Ethereality News & Weblog

January 24, 2009

Westone 3 in-ear headphone review

WEBLOG:
My Westone 3’s finally arrived (noise-canceling in-ear headphones). After testing it out, here is my review of it.

If you don’t want to read the detailed review, I’ll simply say that the Westone 3’s sound very warm–too warm for certain genres of music that require very articulate clarity in the high and low frequency ranges. The Westone 3’s have the treble rolled off and the bass hyped, and it takes away much of the compelling detail such as the articulate snap of a double bass, the sizzle of cymbals on a drum set, the buzzing blast of the brass section, or the highest harmonics of a string section. I can EQ the Westone 3’s to sound fairly neutral (which is my ultimate goal when shopping for any audio reproduction equipment–that the equipment become invisible and do not color the sound of the original recordings), but that drains the battery on my MP3 player faster. If I end up exchanging the Westone 3’s I’ll have to research some more to see which brand/model on the market is the most neutral.

By the way, this is what the Westone 3’s look like, and retails for about $399 USD (though I got mine for $291 from an authorized dealer in China):
Westone 3

Quickie movie reviews:

Last King of Scotland – One of the better films I’ve seen in a while. Completely absorbing from beginning to end, and an outstanding performance from Forest Whitaker.

The Lives of Others – Another excellent film–one that has a rarely seen ending that’s bittersweet and very satisfying at the same time. Definitely deserves all the awards it has won. After the film I commented to Elena that it must be a really surreal feeling to be able to sit down and read the files that the secret police had kept on you, knowing these very files could have meant your certain death or at the very least ruined the rest of your life. Then I think about the fact that we’re now living in China and in many ways, the government here is still operating in a similar manner as the old East Germany secret police. People still disappear in the middle of the night here. Maybe one day China will finally realize that’s not how a modern and civilized country should behave.

Revolutionary Road – I was somewhat underwhelmed by this film. I’ve enjoyed all of Sam Mendes’s previous films (American Beauty is one of my favorite films of all time), and this one while was good, just felt a little bit vacant. In some ways I keep feeling like I’ve seen this film in a different form before–the young idealist couple trapped in a suburban environment where dreams wither and die under the weight of oppressive mundane reality. I have never read the original novel so I have no idea how different or similar it is to the film. Some people online joked that if Jack from the Titanic had lived and married Rose, this is what might’ve happened to them. That would be the ultimate anti-climax, wouldn’t it?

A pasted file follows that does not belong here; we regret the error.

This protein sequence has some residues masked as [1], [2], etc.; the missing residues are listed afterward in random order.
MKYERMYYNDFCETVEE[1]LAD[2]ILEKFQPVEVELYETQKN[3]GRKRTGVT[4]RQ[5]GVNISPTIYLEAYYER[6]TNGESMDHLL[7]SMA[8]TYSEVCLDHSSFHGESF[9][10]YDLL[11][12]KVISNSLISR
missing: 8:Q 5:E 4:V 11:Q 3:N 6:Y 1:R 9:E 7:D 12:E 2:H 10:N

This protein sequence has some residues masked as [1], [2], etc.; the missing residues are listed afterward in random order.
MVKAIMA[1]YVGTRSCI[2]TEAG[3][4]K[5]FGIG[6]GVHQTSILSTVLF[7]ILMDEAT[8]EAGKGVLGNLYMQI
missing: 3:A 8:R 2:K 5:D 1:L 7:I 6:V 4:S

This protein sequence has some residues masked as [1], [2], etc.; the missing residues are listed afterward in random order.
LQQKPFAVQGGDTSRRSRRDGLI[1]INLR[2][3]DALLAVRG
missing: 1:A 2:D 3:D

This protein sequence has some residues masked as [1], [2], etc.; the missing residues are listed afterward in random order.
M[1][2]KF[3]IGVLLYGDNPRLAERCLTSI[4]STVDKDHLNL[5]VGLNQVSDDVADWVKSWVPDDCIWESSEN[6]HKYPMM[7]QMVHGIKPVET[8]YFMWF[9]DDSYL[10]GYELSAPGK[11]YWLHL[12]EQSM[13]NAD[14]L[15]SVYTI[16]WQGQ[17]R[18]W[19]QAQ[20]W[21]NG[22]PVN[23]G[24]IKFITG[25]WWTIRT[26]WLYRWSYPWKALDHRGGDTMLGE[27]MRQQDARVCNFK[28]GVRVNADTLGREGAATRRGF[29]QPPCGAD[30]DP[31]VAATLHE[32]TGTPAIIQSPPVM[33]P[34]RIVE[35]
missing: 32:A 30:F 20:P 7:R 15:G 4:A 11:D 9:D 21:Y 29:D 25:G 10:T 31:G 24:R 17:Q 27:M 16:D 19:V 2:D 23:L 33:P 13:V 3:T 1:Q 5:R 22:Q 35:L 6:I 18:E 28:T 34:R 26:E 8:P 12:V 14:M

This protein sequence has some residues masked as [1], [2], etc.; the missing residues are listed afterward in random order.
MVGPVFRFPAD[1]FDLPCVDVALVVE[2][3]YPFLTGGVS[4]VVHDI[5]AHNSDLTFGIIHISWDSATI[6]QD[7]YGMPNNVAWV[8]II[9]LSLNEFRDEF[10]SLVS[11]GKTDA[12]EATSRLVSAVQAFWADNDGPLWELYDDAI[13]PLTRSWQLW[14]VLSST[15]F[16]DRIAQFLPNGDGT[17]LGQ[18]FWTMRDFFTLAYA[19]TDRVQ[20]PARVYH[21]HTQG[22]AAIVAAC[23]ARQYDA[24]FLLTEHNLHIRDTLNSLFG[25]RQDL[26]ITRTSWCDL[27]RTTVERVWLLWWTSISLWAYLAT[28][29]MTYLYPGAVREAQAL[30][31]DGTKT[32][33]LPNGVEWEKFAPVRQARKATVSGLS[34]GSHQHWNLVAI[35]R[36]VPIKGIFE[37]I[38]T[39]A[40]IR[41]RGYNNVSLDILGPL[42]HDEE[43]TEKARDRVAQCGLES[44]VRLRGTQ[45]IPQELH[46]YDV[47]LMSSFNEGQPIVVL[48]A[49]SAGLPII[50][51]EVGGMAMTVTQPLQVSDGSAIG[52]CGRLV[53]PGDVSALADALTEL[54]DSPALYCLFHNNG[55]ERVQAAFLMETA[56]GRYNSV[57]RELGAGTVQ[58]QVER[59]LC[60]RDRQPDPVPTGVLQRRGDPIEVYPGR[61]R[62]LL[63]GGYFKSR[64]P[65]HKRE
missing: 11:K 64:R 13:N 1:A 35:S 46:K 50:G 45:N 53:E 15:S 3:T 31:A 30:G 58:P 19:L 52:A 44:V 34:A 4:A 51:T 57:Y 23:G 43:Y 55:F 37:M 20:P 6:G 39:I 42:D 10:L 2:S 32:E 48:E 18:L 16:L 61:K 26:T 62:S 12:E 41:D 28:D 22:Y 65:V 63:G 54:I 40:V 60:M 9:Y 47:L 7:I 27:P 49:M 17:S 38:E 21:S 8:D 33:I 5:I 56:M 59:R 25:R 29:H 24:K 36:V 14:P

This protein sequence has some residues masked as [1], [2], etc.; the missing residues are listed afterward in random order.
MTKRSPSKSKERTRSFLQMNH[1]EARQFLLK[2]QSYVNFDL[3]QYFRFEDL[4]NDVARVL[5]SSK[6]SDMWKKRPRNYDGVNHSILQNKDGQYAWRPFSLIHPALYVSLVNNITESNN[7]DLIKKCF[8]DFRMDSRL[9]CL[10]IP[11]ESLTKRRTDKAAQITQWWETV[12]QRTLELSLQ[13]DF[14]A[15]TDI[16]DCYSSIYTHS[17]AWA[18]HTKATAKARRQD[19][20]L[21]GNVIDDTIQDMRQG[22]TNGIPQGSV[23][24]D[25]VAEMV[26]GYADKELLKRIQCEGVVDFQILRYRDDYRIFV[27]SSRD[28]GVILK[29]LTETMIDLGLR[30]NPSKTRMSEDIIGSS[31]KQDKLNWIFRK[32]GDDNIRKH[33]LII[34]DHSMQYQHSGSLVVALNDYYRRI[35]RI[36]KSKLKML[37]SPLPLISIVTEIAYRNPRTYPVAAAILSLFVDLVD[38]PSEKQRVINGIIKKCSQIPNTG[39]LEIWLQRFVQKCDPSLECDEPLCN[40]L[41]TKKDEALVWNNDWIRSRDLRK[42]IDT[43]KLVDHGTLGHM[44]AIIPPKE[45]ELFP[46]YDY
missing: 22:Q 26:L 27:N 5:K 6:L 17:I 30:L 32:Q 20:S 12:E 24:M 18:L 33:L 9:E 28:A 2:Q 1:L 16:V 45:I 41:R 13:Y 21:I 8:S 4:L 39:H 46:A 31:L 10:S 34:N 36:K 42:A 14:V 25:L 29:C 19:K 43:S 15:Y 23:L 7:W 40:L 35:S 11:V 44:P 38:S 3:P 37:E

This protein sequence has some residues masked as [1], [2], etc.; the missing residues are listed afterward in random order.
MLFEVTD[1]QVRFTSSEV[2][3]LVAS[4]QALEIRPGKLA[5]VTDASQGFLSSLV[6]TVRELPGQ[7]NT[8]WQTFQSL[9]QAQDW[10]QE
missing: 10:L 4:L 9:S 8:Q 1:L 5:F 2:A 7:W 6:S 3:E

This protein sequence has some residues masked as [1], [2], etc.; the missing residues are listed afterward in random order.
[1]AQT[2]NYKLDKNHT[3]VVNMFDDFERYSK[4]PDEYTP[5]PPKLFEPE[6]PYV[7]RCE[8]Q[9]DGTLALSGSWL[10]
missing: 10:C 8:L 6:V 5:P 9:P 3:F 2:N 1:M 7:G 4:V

January 13, 2009

Let the Right One In

Filed under: Art & CG — Rob Chang @ 1:37 am

WEBLOG:
People I know have been making a fuss about Twitter and I finally decided to give it a try and see what the fuss is all about. It’s a pretty interesting concept and I like it so far. The main reason I joined was because this other nifty site that allows you to create custom search words and stream tweets from twitter accounts all around the world (even in various languages) that are relevant to your searches. I would enter terms that only musicians, filmmakers, artists, photographers, or filmmakers would use, and it’s actually quite amazing how many hits I get. Give it a try yourself and see (the custom search is on the left hand side, and you can enter as many as you want):
http://twitterfall.com/

Here’s my Twitter profile:
http://twitter.com/LunatiqueRob

Recently, I’ve been thinking about how our genre preferences will impact our response to an idea. I think genre preferences often dictate how we respond to the exact same idea but told by different premises. For example, let’s say we have a story about loyalty and brotherhood, and we have five different films of different genres (this same concept applies to any form of narrative like literature and songs)–one is a sports film, one is sci-fi, one is a western, one is epic historical, and one is a crime drama. We could make the plot practically identical, even with almost the same dialogs and the same kind of creative sensibility, but because of our genre preferences, we will like some of these films more than the others. For example, I watch all different genres, but I don’t particularly like musicals and subconsciously avoid them unless one gets rave reviews–then I would give it a shot, though kind of grudgingly. I’m also not much of a fan of popular team sports, but I will watch movies about those sports and enjoy them for the storytelling, as human dramas are universal; however, I don’t think a sports movie will ever make my list of all time favorite films (but never say never, since I really enjoyed the TV Show Friday Night Lights, and it’s about a high school football team). I think truly intelligent people are capable of seeing through the genre conventions and premises and understand the themes and the universal truths portrayed, but taste is a strange thing–it often pushes us to be biased whether we like it or not.